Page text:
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VPN security flaw left big businesses at risk

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The open source enterprise VPN supplier Aviatrix, whose customers include BT, NASA and Shell, has patched a serious vulnerability that if exploited, could give an attacker escalation privileges on a machine they already had access to.

Immersive Labs researcher and content engineer Alex Seymour first discovered the vulnerability after he noticed that the company's VPN client was particularly verbose when booting up on a Linux machine.

The disclosure comes just two months after the NSA and the National Security Council warned organizations that state-sponsored attackers had begun to target vulnerabilities in VPNs. In a blog post announcing his discovery, Seymour warned that enterprise customers should install Aviatrix's latest patch as soon as possible, saying:

“Coming hot on the heels of the UK and US Government warnings about VPN vulnerabilities, this underlines that often the technology protecting enterprises needs to be managed as tightly as the people using it. People tend to think of their VPN as one of the more secure elements of their security posture, so it should be a bit of a wakeup call for the industry. Users should install the new patch as soon as possible to ensure there is no exploitation in the wild.”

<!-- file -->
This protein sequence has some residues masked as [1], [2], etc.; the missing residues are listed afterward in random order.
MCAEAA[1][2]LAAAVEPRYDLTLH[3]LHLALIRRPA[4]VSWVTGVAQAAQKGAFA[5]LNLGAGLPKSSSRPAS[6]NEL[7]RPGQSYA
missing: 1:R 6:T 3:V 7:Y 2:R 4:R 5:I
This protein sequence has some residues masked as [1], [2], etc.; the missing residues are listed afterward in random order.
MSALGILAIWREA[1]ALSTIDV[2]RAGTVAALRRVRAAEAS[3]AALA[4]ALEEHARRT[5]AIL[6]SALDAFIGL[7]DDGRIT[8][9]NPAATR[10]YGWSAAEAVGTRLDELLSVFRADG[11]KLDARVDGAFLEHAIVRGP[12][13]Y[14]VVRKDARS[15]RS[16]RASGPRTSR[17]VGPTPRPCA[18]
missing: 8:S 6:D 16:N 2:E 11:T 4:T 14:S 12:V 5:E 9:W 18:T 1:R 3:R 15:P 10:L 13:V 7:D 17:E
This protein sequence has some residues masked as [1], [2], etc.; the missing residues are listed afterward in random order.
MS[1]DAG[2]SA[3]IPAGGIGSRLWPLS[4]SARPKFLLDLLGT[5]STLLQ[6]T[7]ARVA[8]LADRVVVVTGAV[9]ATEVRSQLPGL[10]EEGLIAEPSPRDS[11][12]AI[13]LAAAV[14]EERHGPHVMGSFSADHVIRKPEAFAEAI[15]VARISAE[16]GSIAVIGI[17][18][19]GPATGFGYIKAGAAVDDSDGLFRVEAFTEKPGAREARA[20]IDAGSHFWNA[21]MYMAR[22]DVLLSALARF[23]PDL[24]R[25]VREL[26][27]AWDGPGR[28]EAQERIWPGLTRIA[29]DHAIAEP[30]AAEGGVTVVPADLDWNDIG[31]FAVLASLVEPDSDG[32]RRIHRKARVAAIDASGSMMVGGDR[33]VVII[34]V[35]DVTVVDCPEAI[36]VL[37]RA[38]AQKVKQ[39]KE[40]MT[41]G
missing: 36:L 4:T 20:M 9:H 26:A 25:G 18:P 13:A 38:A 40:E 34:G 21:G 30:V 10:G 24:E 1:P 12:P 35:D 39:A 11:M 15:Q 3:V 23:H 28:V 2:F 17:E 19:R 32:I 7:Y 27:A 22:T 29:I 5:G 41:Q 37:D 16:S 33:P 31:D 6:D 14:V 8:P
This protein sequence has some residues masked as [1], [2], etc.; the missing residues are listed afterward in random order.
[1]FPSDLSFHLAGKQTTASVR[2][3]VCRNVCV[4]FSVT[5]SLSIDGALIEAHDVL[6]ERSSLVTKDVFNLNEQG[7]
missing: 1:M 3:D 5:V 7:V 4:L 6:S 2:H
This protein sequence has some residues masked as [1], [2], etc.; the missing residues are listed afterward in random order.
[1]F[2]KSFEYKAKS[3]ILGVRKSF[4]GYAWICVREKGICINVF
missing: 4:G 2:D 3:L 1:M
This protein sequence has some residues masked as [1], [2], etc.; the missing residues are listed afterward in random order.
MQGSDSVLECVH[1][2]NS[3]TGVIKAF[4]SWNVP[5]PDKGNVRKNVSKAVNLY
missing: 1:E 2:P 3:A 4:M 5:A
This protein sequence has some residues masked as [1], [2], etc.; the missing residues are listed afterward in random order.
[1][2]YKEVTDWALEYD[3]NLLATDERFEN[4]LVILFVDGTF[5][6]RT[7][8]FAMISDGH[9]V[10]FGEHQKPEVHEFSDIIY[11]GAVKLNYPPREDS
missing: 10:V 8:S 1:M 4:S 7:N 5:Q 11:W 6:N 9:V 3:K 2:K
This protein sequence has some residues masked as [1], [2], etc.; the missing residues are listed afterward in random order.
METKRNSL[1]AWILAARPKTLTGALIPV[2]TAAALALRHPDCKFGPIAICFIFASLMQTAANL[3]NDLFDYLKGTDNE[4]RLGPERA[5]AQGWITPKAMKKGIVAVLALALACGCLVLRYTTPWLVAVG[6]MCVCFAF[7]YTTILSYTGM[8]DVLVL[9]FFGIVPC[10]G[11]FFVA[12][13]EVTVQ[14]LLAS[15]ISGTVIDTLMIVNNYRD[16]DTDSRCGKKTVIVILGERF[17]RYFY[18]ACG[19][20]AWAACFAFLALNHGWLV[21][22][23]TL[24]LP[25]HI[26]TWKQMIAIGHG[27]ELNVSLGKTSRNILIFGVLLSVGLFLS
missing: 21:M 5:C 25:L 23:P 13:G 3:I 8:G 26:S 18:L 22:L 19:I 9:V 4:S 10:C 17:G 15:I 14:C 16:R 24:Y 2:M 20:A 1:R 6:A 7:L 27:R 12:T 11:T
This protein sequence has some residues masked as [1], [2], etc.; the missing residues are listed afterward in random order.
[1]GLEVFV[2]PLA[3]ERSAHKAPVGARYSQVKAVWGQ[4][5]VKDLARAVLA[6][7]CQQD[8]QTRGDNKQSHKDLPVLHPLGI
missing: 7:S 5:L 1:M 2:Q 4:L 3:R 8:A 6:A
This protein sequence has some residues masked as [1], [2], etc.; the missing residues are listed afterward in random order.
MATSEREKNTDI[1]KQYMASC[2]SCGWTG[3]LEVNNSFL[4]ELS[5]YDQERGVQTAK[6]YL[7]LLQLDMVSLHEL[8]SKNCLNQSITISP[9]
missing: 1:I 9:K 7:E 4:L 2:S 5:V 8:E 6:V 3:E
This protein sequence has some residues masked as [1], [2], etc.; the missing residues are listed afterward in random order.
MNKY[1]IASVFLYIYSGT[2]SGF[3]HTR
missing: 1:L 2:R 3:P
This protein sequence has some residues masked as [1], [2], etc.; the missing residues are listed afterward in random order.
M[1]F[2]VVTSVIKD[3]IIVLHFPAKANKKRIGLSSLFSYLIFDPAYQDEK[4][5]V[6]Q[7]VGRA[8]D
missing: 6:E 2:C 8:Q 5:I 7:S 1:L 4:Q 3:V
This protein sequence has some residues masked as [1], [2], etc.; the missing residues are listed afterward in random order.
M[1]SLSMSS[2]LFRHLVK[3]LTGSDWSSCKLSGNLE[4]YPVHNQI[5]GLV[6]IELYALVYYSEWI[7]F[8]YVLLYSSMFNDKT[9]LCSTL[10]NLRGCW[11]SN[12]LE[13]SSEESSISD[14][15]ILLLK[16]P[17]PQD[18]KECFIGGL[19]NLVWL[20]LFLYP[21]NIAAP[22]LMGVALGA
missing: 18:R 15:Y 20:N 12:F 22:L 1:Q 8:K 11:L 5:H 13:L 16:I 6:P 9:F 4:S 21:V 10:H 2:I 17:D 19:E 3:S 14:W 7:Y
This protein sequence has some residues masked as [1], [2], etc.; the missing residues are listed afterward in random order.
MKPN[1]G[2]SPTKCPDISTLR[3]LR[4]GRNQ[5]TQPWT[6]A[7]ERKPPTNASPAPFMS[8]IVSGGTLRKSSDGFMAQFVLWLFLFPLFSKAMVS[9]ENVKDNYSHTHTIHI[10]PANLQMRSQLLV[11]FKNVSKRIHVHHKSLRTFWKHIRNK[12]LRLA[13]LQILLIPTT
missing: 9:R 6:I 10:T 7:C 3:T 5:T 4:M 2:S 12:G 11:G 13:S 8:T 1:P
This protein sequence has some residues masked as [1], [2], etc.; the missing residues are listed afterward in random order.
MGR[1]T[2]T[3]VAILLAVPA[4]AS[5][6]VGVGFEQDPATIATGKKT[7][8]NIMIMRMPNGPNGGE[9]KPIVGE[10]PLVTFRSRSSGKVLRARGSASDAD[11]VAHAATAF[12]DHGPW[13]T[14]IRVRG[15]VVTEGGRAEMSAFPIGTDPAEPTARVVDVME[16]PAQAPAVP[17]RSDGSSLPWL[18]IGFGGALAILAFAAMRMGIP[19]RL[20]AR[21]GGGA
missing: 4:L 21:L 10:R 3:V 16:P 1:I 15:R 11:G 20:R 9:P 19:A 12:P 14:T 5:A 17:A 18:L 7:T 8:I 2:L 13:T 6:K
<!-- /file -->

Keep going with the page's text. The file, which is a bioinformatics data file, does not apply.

VPN vulnerability

The security flaw that Seymour discovered affects the Linux, macOS and FreeBSD versions of Aviatrix's client which all use OpenVPN command's -up and -down flags in order to execute shell scripts when a VPN connection is established or cut off.

As a result of weak file permissions set on the installation directory on Linux and FreeBSD, an attacker could potentially modify these scripts to execute with elevated privileges when the backend service executes the OpenVPN command. This would give an attacker access to files, folders and network services running on a machine using Aviatrix's VPN.

According to Seymour, Aviatrix has taken his disclosure very seriously and the company worked closely with Immersive Labs throughout the remediation process before it released a patch for the issue at the beginning of November.

If your organization is currently using Aviatrix's VPN client on Linux, FreeBSD or macOS, it is highly recommended that you apply the company's patch immediately to avoid falling victim to a privilege escalation attack.

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Via Computer Weekly